In September, I was invited to speak in a debate about food and land at the Small is Beautiful festival. This annual event, which commemorates the work of economist and visionary thinker Fritz Schumacher, was held at the Centre for Alternative Technology near Machynlleth and brought together activists, artists, scientists and others to help shape a new future based on development that serves human needs.
The Food and Land Debate had four speakers on the theme of the commons and the corporate sector, and I spoke last, on the promise of a cheery ending. First was Patrick Mulvany of Practical Action (the new name of the Intermediate Technology Development Group, based directly on the work of Schumacher) who talked about seeds and the trend for excessive corporate control of our genetic resources through breeders’ rights and patenting. Quoting Jose Luis Vivero Pol he said:
“Let’s make ‘food as a commons’ a subversive meme (an element of the counter-hegemonic culture that replicates, mutates and spreads from one civic food action to another) to substantiate the transformational narrative to confront the dominant mainstream discourse of ‘food as a commodity’.
Let’s make commons food common.
Let’s commonify the commodity…”
Next, Humphrey Lloyd of the Land Workers Alliance, himself a small-scale grower, gave a potted history of land ownership in the UK, covering the Enclosures, mechanization and the Common Agricultural Policy, ending with the fascinating suggestion that if everyone in the UK chipped in with £460, we could put the entire land area into public ownership and create the food system we want.
Neils Corfield from the Permaculture Association brought home the perils of corporate neglect of the commons with a beautifully illustrated talk on the impacts of industrial farming on soil, air, water and biodiversity, concluding that ‘food is not a production problem’, and that the big business is engaged in the wrong sort of intensification.
Then it was me. I had left myself just a few days to work out how our food values work fitted with the distinction between the commons and corporate control, but I was sure there was the germ of a good idea in there. Sure enough, when I thought about the values associated with the two approaches to food, something extra popped out beyond the obvious comment that the commons is about community, benevolence and universalism, while the corporate sector is about power, status and security.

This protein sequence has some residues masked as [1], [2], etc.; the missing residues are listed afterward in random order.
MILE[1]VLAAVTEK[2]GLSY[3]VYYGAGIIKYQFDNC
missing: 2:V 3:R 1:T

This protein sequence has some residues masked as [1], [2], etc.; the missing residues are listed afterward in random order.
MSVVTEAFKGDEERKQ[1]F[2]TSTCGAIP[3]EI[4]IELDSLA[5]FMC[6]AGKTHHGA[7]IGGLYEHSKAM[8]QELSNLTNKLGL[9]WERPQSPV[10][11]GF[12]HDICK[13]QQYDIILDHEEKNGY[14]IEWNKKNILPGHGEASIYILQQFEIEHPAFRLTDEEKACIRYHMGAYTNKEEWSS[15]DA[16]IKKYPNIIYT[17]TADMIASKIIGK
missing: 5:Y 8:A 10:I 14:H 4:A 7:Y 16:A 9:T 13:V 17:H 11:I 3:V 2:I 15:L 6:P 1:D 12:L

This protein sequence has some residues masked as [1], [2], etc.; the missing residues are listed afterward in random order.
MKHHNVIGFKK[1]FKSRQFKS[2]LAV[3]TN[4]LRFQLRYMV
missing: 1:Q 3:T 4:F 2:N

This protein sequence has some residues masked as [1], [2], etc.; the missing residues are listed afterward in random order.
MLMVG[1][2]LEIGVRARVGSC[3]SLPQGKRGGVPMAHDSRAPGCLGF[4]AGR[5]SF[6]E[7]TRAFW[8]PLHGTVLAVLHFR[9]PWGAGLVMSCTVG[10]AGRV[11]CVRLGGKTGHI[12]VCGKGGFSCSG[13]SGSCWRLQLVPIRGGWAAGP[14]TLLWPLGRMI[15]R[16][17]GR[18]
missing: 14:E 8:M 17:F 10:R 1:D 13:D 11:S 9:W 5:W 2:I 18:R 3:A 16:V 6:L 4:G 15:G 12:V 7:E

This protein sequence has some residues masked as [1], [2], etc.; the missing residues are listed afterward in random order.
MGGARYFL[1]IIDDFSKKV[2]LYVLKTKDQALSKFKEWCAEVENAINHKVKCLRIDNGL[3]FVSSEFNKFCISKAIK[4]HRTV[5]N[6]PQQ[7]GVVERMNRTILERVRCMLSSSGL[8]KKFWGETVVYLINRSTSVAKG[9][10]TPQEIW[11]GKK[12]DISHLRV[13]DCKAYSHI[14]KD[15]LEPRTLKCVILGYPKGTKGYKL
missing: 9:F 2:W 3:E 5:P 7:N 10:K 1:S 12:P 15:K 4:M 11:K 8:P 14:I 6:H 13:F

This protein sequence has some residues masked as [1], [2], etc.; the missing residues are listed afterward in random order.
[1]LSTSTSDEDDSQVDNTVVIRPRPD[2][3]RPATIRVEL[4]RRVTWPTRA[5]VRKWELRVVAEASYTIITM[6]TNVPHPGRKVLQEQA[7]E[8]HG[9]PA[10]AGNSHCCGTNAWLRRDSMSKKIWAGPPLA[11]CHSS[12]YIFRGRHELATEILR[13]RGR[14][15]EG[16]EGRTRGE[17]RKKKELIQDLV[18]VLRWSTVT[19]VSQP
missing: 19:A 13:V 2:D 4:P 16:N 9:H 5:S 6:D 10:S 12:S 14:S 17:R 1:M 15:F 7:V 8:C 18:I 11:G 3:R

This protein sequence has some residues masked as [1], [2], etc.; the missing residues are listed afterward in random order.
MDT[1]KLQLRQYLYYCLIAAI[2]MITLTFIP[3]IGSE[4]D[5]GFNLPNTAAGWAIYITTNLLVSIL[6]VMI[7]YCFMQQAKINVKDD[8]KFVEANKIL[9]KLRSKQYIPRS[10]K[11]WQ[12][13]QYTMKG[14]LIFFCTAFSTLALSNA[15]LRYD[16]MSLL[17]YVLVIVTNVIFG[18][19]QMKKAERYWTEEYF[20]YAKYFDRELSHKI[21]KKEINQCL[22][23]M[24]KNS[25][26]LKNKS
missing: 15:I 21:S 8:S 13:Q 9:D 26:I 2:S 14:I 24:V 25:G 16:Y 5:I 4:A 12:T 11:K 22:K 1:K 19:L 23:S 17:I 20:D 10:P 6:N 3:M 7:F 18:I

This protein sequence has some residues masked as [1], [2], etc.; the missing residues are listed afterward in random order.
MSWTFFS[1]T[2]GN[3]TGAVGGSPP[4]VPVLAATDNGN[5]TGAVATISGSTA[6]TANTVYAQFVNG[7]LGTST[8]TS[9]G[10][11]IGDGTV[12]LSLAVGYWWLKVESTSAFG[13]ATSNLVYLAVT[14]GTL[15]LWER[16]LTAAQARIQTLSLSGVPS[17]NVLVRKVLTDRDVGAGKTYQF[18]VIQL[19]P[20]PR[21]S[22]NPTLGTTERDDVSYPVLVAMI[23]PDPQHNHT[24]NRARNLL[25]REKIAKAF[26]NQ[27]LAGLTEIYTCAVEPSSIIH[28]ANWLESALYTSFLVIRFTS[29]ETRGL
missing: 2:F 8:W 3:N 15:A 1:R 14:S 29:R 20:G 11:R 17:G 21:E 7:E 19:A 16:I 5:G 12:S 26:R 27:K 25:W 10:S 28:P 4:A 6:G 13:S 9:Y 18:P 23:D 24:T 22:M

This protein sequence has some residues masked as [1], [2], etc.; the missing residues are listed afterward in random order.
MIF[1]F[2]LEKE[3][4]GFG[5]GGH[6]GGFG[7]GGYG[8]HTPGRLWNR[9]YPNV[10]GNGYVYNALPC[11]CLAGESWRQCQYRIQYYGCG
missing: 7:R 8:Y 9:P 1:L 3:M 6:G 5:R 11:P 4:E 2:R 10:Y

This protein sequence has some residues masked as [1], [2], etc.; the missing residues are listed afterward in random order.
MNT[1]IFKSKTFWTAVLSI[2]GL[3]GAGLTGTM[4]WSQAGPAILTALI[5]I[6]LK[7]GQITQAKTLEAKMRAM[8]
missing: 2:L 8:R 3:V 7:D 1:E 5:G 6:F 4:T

The key to finding the positive message is I think in the observation, well documented in the social psychology literature, that our values shift according to the conversation we are having, or the setting we are in. So if we are gardening with friends at the allotment, or we visit a farmers market and talk to the producers, or we share a meal with a community group, we will engage values of sharing, compassion, generosity and benevolence. If on the other hand – maybe even on the same day – we visit a supermarket, with its array of tempting goods, canned music and fluorescent lights, we are likely to focus on price and appearance, and the main values engaged will be those to do with personal gain, security, status and hedonism.
This works both ways of course, but it does mean that even the most hardened corporate consumer, once placed in a setting where the ethos of the commons prevails, is likely to start seeing things differently. Picking strawberries, say, on a sunny day with a bunch of schoolchildren makes it that little bit harder to worry about money and whether we are have the latest smartphone. Shopping at a farmers market puts us in mind of quality and provenance, and we don’t look so closely at the price label.
So those of us who work in the food commons are actually holding a lot of power: the power to give other people a transformative experience, even a life-changing one. That is important, because it’s easy to despair when we see the size of the corporate food sector. It has shaped the thinking of a generation and seemingly carried all before it. But we need to remember that the corporations only have as much power as the public gives them, and when we demonize them we give away even more of our power, leading to the burnout and despair that can so easily overtake the enthusiastic activist. Maybe we could instead remember that the corporate sector, like the commons, is run by people, and people can always change.
It’s up to us, I think, to align with our deepest values and find our power again. This is the power of authenticity and integrity and it is surely worth trying. As Margaret Mead famously said: “Never doubt that a small group of thoughtful, committed citizens can change the world; indeed, it’s the only thing that ever has.”